“The polar bears are relaxing behind the scenes right now,” bear keeper Heiner Klös told news agency DDP, adding that they will make their public debut in the coming weeks.
Three-year-old Gianna, who originally came to Germany from Italy, will initially be separated by a fence from her intended mate. If the two Arctic omnivores take a liking to one another, zookeepers hope they will mate upon reaching sexual maturity in another two years.
But Gianna, named after Italian rock singer Gianna Nannini, has a history of romantic antagonism – she spurned her last intended mate, 12-year-old Yoghi, and had to move in with Knut's grandmother Lisa (32) at the Hellabrunn Zoo.
Yoghi and Lisa happen to be the two other bears from the Munich facility that will stay in Berlin's eastern Tierpark– not to be confused with Knut's home, the Berlin Zoo in the west of the city.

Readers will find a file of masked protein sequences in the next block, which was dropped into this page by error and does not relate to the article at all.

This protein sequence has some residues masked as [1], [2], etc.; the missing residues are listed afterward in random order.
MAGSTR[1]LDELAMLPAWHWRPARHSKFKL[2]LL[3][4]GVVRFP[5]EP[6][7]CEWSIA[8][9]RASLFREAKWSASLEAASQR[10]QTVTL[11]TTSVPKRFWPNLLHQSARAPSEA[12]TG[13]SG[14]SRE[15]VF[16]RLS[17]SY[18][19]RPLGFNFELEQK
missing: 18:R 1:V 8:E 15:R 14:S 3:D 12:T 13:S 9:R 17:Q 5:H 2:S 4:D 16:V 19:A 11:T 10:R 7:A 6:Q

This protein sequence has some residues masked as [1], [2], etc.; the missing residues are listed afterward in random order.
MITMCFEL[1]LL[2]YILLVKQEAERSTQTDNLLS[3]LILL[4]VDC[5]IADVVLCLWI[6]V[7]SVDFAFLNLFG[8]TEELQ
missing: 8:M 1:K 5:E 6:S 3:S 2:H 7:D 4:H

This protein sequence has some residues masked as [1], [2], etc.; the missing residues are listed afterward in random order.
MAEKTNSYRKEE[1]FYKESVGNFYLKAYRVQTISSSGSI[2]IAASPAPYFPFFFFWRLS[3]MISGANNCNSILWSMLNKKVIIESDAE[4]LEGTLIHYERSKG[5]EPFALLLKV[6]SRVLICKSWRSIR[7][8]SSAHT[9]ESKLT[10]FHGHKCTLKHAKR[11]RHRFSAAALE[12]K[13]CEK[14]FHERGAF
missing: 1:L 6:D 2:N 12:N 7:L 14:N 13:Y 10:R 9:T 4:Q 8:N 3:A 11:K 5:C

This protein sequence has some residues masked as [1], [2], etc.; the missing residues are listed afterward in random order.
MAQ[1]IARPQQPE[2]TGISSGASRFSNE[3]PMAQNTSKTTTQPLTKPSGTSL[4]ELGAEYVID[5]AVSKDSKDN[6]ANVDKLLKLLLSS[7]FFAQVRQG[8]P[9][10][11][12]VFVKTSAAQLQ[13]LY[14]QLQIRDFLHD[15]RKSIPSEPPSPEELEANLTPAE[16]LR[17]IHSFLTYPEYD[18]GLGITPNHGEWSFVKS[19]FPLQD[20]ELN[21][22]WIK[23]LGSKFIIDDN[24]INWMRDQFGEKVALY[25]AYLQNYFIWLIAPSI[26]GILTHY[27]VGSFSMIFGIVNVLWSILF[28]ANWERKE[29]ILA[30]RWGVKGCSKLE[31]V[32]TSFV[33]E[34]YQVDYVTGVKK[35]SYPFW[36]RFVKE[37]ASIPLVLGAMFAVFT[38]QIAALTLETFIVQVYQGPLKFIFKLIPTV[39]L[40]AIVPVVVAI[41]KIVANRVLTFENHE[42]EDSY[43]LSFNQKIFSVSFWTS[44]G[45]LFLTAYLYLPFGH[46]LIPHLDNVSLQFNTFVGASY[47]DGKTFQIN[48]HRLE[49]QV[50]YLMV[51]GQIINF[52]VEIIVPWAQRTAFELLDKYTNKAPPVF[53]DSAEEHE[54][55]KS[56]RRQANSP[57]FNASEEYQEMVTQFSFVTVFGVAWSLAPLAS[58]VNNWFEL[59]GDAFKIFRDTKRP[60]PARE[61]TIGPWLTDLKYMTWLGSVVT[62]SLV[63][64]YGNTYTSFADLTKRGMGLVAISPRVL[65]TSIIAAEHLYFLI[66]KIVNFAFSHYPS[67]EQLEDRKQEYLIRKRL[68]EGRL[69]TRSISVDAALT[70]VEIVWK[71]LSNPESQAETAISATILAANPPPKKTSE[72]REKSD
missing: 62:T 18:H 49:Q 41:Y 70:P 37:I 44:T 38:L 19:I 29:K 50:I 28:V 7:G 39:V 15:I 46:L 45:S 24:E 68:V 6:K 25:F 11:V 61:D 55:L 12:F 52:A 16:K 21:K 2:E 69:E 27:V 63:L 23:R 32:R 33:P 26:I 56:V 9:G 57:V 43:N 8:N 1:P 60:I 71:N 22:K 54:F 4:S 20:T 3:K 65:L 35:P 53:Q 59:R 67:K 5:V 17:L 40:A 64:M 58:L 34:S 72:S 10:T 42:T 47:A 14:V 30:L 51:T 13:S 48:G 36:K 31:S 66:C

The bears have come to Berlin temporarily due to renovation work at their Munich facility.
So far Knut, who was hand-raised after he and his brother were abandoned by their mother at birth, has had no contact with other polar bears.
He was the first polar bear to be born and mature in the Berlin Zoo in more than 30 years. His brother died shortly after birth, but little Knut survived and was raised by the late zookeeper Thomas Dörflein. The cuddly bear became a worldwide sensation, spawning countless souvenirs, stuffed toys, books and even an animated film.